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Exclusive: Mom speaks out after Air Force rescued her son at sea from a cruise ship

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(NEW YORK) — A mother from Massachusetts spoke exclusively to ABC News after her 12-year-old son was part of a high-stakes cruise ship rescue by the Air Force, hundreds of miles off shore.

Angela Bridges was aboard the Carnival Venezia cruise ship with her family, including son Aiden, en route to New York City from the Caribbean when he fell seriously ill, concerning the medical team on board.

In an exclusive interview with ABC News, Bridges recalled the moment health professionals said, “‘We’re going to do an x-ray,"” and told her, “‘it looks as though he has a perforation in his bowel — the next thing that we need to do immediately is get him off the ship.”

At the time of the critical medical incident, the ship was outside of North Carolina and more than 350 nautical miles off the coast.

The 920th Rescue Wing of the Air Force, consisting of two HH-60G Pave Hawk helicopters, two HC-130J Combat King II aircraft and two teams of combat rescue officers and pararescuemen, flew to the ship’s position to safely extract the patient for transport to the nearest capable medical center.

“We were standing there watching the whole time, and I, just, you know, screaming and crying over the helicopter blades,” Bridges recalled. “It was very scary.”

“The amazing thing about this rescue is is actually how smooth it went. We went from zero notification to having aircraft ready to having aircraft in the air. And the young man in the hospital in in just a manner of hours,” Lt. Col. Dave Underwood told ABC News.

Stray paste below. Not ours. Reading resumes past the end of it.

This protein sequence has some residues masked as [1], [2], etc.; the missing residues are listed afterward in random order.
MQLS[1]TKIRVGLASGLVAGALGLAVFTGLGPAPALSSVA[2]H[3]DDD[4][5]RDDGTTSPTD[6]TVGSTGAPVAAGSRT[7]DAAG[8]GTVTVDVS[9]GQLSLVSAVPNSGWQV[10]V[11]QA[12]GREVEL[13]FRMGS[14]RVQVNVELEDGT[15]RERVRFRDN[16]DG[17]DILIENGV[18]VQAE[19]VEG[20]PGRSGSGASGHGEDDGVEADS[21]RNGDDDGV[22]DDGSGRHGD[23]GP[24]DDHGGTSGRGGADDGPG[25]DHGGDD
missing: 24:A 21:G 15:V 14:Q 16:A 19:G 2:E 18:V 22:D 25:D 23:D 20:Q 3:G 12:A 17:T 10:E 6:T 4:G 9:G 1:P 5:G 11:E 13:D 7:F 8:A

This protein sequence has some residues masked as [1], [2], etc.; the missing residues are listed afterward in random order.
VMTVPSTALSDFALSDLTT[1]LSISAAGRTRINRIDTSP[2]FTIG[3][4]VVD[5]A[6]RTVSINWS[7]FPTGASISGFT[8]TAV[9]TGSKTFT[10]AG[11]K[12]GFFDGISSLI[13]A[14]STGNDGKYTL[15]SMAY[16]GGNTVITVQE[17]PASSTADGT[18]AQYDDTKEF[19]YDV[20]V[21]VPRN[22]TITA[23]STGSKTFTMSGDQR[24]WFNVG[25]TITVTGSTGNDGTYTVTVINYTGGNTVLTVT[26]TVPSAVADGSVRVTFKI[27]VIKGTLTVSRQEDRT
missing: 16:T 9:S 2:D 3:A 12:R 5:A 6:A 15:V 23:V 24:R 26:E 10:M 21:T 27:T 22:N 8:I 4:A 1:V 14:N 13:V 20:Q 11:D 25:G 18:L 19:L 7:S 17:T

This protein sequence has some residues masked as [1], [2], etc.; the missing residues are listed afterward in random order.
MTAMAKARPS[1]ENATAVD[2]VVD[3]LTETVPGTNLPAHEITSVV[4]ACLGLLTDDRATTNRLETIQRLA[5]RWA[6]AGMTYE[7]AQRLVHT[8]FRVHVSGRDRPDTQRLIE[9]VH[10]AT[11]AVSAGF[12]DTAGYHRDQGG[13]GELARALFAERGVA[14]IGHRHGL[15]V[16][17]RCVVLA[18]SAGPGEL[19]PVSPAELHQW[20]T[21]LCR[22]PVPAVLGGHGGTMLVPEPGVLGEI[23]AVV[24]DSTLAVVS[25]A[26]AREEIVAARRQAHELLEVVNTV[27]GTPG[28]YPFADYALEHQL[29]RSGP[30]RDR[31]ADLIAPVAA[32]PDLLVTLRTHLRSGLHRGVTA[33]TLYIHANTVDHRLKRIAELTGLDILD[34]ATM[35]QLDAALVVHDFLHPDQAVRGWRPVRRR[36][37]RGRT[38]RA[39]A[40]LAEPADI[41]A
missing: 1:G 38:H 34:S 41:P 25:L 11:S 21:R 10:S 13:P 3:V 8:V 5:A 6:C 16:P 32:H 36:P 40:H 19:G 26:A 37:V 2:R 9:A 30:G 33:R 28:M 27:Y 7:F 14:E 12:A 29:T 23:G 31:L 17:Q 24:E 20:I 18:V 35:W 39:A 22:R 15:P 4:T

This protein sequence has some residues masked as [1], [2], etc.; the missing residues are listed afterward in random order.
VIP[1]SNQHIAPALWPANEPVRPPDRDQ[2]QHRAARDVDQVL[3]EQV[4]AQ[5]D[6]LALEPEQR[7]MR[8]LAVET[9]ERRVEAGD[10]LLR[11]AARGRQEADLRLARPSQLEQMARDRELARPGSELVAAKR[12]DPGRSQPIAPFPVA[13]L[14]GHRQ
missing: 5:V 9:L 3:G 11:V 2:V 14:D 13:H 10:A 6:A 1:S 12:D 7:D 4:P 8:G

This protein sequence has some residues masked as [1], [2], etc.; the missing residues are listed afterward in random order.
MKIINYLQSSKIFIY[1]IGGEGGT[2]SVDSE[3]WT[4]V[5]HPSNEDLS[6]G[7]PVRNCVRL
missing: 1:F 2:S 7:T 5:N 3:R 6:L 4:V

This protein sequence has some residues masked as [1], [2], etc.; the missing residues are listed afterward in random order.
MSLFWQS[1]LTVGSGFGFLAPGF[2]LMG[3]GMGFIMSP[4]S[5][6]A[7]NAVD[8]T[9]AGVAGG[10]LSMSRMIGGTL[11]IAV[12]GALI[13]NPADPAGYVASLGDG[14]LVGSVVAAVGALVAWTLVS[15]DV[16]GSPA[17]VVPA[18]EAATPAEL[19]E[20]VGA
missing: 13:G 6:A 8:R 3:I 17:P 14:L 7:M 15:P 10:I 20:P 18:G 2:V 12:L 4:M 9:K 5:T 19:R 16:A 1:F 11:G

Other cruise-goers watched on as the rescue workers lowered down, and grabbed the boy in critical condition, followed by his mom.

“After that the whole ship like cheered and was screaming and yelling ‘yay’,” passenger Katie Reed who took video of the moment, told ABC News. “It was really cool to witness and see like you know that this kid got a better chance at life because of like that team was phenomenal.”

Aiden is currently recovering at a North Carolina hospital.

“I feel so much gratitude, gratefulness toward all the people who have been integral to my son’s recovery,” Bridges said. “It’s not just the Coast Guard or the Air Force, or the doctors or the nurses. It’s all of those people.”

“Carnival Venezia’s team worked with United States Coast Guard and Air Force officials to adjust its course Saturday so a medical helicopter could rendezvous with the ship when a guest on board needed treatment ashore. The ship then resumed its route to New York, arriving as scheduled Monday morning,” Carnival said in a statement to ABC News.

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